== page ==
Pigeon Camera

To obtain overhead views of an area, often called an aerial view, the modern age is flush with options. We can use planes, helicopters, satellites, and drones to get aerial pictures and video. But this was not always the case. Since photography predates aviation, aerial views were hard to come by in the early age of photography.

One ingenious concept to get photos from above was to use homing pigeons with a specially modified camera. This shows the concept of a modern drone having roots many decades in the past. One key difference is a drone requires no training or food. Homing pigeons have been used on battlefields for centuries to pass messages between commanders. These pigeons equipped with cameras can provide valuable reconnaissance for a commander to make battle plans. According to reports from a 1908 Technical World Magazine Testing specialized cameras with pigeons immediately drew the interest of the German military. An ingenious mechanism is described that makes possible the collection of several photographs In 1932, Popular Mechanics, gave the pigeon cameras a mention, saying they could click off up to 200 photos per flight.

As technology progresses, we often find what is old is new again. However, just as 35mm photography makes a resurgence, I do not see pigeons replacing, or even supplementing, drone photography any time soon.

Sony Mavica FD5

The changeover from film photography to digital meant a great many things involving photography changed. With film photography, images are captured on film and processed onto photo paper that could then be stored in an envelope, album, or the bottom of grandma's dresser drawer. That is pretty much how photographs were treated for the better part of a decade.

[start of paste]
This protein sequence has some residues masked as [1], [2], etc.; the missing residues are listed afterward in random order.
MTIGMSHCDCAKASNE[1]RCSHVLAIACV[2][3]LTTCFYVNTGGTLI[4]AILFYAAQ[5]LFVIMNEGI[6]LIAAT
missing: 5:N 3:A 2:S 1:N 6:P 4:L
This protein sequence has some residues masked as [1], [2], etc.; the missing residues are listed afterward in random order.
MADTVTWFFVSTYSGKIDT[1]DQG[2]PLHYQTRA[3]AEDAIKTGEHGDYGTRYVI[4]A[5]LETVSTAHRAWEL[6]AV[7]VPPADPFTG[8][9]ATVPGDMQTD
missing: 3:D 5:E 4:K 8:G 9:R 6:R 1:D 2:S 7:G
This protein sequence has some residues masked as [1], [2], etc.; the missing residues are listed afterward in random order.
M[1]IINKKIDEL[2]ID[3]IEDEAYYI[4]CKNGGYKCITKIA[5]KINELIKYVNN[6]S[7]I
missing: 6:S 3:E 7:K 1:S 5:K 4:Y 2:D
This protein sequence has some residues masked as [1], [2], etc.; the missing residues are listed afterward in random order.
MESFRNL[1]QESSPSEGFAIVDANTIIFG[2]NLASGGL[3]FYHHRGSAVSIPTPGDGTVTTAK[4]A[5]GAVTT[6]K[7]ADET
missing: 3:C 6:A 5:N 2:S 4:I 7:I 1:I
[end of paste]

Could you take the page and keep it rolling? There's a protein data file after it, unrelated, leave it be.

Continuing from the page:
Sony's ingenious design to use a standard storage format that was readily available and easily transferred between computers showed up in its Mavica camera line. The Mavica FD5, released along with the FD7, was the first of the Mavica line to store photos on a 3.5-inch floppy disk. In the late 90s, floppy disks were ubiquitous and cheap.

While the specs of the 1997 Mavica are lousy by today's standards, it was successful. CameraLab notes in its retro review that it was the first all the original price was about $600 in 1997 money and that it took a full 10 seconds to write the image onto disk. Floppy drives proved to be reliable storage devices but were never particularly fast. Furthermore, floppy disks are only capable of storing 1.44 MB of data and that makes them woefully inadequate for modern photography. The available space was adequate for the time, with a single disk soring up to 40 0.3 MP images, per PetaPixel. It could never compete with professional film cameras of the day, but it gave hobbyists a new way to approach photography in the digital age.

Konishiroku Rokuoh-Sha Type 89

The process of taking a photograph has long been known as "shooting" a picture. It should come as no surprise, then, that someone would take this to its logical conclusion and create a camera that represents a gun as much as any device for photography.

Created by Konishiroku, the predecessor of the modern Konica company, the Type 89 was used by the Japanese navy for training purposes. According to the Spanish photography museum, Foticos collection, the gun was made in such a way that it not only resembled a fighter plane machine gun but was installed in the place of one. The pilots ran training missions in the infamous Mitsubishi Zero fighter plane and pulled the trigger of the Type 89 camera when locking onto training targets. The film could later be developed to discover the pilot's accuracy. It is an ingenious application in an age long before computer modeling and running of hypothetical tactical simulations was much more difficult.

Some of these cameras were brought back to the United States by American military service members as trophies of war, such as this one shown by HistoCam. Well preserved examples can still be bought from dealers in militaria, such as this one from International Military Antiques.

View-Master Stereo